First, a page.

Hedonic Tone and the Heterogeneity of Pleasure
Some philosophers have claimed that pleasures and pains are characterized by their particular ‘feel’ or ‘hedonic tone’. Most contemporary writers reject this view: they hold that hedonic states have nothing in common except being liked or disliked (alternatively: pursued or avoided) for their own sake. In this article, I argue that the hedonic tone view has been dismissed too quickly: there is no clear introspective or scientific evidence that pleasures do not share a phenomenal quality. I also argue that analysing hedonic states in terms of liking or wanting is implausible. If it is correct that pleasures and pains are not united by any particular hedonic tone, we should instead simply conclude that there are several different hedonic tones. This pluralistic understanding of the hedonic tone view has generally been overlooked in the literature, but appears to be fairly plausible as a philosophical account of pleasure and pain.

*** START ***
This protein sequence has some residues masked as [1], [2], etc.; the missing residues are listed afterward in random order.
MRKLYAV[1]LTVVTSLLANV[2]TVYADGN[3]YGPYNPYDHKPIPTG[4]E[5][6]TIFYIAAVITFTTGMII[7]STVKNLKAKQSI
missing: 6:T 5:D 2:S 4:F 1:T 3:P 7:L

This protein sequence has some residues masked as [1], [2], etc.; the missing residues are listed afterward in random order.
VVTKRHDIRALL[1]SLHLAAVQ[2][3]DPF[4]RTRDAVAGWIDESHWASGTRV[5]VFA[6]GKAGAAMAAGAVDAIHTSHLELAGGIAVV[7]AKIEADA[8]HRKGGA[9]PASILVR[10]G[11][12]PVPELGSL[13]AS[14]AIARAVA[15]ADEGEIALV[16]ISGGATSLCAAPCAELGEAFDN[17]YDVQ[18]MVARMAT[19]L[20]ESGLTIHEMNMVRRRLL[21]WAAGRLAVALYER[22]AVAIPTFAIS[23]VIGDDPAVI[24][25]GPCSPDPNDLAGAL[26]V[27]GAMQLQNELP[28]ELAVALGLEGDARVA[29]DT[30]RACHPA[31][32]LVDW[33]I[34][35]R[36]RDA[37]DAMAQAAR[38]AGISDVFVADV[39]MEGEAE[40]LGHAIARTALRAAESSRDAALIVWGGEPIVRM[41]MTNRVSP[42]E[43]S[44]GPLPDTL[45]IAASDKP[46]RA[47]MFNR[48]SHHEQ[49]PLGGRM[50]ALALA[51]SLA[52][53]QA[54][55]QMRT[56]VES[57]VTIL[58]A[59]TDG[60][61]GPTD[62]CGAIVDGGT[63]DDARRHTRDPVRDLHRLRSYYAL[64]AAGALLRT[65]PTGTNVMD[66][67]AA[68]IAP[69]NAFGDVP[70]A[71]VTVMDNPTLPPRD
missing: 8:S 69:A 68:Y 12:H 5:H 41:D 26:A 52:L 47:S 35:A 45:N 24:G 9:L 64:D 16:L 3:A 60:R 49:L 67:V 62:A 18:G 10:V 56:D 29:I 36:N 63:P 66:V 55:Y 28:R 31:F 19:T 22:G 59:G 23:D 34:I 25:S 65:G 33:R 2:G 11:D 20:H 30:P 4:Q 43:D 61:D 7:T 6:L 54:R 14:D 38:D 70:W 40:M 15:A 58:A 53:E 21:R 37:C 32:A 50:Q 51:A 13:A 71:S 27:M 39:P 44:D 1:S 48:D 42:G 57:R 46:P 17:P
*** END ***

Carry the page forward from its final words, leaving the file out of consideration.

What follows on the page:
Volume (Year): 24 (2012)
Issue (Month): 02 (June)
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